Equipping Christians & churches for whole-life discipleship in the world.

The Lord’s Prayer (10): Now and Forever

July 30, 2012
30 Jul 2012

Yours, LORD, is the greatness and the power
and the glory and the majesty and the splendour,
for everything in heaven and earth is yours.
Yours, LORD, is the kingdom;
you are exalted as head over all.
1 Chronicles 29:11

‘For the kingdom, the power, and the glory are yours, now and forever. Amen.’

Although it has been used from early Christian times, the best manuscripts of the Lord’s Prayer do not contain the doxology. It certainly echoes biblical sentiments, however, and it’s no surprise that it worked its way into the church’s liturgy. It somehow seems a richly appropriate way to end. As we work through this prayer, using its words as given to us, or using it as a pattern for our praying, how else should we end but with unconditional worship and praise? As we pray about our daily needs, our daily repentance, our forgiveness of others, our daily temptations and trials, the doxology allows us to offer a final act of trust and faith.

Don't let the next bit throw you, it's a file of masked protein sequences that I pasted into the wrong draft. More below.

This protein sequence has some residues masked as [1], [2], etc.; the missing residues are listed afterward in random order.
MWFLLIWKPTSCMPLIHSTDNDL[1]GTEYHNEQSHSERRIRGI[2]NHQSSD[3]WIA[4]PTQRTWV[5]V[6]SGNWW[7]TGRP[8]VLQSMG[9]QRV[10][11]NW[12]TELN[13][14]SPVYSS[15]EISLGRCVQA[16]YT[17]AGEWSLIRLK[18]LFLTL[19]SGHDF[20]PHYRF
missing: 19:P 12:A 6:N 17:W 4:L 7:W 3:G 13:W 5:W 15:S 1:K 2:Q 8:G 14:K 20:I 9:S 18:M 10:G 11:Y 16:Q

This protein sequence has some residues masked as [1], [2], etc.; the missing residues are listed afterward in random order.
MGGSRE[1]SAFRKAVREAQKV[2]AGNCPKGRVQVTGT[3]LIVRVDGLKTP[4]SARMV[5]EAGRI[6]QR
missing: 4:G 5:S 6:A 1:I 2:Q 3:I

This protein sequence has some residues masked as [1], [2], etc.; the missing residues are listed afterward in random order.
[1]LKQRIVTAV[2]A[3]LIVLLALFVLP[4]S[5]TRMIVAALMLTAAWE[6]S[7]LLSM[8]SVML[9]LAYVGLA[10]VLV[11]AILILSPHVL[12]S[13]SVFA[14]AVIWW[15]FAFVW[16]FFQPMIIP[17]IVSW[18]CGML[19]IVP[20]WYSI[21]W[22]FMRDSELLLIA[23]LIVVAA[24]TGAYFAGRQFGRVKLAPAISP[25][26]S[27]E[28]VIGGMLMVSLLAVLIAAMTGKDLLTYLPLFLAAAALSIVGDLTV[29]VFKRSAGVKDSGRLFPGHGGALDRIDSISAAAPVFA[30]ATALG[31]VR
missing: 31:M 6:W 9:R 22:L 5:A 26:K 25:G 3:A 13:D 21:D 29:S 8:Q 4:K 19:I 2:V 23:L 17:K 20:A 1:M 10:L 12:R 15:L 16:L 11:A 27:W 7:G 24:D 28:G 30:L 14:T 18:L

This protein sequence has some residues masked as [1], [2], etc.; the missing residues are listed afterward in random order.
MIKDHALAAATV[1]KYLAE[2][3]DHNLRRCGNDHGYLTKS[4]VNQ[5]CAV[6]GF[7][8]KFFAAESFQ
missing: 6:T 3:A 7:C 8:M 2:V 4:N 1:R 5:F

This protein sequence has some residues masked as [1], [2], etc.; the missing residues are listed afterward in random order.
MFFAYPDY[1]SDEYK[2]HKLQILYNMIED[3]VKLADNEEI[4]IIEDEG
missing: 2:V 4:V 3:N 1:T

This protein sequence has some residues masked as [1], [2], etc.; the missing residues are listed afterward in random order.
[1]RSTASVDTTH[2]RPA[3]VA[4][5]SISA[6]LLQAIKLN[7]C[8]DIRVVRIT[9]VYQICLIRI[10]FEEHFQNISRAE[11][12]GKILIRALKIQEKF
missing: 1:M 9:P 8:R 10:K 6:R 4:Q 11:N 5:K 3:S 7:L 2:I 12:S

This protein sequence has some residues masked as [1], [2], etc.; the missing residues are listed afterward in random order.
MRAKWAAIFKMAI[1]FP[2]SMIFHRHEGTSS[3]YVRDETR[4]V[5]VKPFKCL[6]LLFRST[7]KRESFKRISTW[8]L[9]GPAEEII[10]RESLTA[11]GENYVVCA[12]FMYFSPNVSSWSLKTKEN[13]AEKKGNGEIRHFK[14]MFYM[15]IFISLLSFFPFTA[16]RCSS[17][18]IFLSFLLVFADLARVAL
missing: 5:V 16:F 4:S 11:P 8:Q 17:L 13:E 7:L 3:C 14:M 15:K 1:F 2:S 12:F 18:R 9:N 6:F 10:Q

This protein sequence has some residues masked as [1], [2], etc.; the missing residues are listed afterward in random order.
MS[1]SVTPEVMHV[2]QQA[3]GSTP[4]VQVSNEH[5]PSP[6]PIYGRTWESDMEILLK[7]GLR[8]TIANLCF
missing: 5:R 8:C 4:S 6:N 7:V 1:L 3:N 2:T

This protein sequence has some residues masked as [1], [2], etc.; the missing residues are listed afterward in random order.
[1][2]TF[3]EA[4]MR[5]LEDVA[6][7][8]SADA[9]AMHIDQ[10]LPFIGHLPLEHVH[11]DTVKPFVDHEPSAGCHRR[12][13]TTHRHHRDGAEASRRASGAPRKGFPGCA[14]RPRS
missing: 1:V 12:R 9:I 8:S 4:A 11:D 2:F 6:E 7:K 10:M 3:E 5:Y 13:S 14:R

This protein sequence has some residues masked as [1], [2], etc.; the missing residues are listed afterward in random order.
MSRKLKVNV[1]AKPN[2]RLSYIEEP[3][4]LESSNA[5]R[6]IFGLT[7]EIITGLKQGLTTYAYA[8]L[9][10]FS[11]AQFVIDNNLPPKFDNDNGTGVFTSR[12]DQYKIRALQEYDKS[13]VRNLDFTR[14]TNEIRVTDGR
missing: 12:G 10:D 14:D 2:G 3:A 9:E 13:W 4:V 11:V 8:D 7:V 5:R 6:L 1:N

We know that some pray for daily bread in times of desperation and hunger; that some have betrayals and sins that are hard to confess, and even harder to forgive in others; that the temptations and addictions some face are overwhelming. Yet, ending with this shout of praise echoes Habakkuk’s great ‘whatever’:

‘Though the fig tree does not bud and there are no grapes on the vines, though the olive crop fails and the fields produce no food, though there are no sheep in the pen or cattle in the stalls, yet I will rejoice in the LORD, I will be joyful in God my Saviour’ (Habakkuk 3:17-18).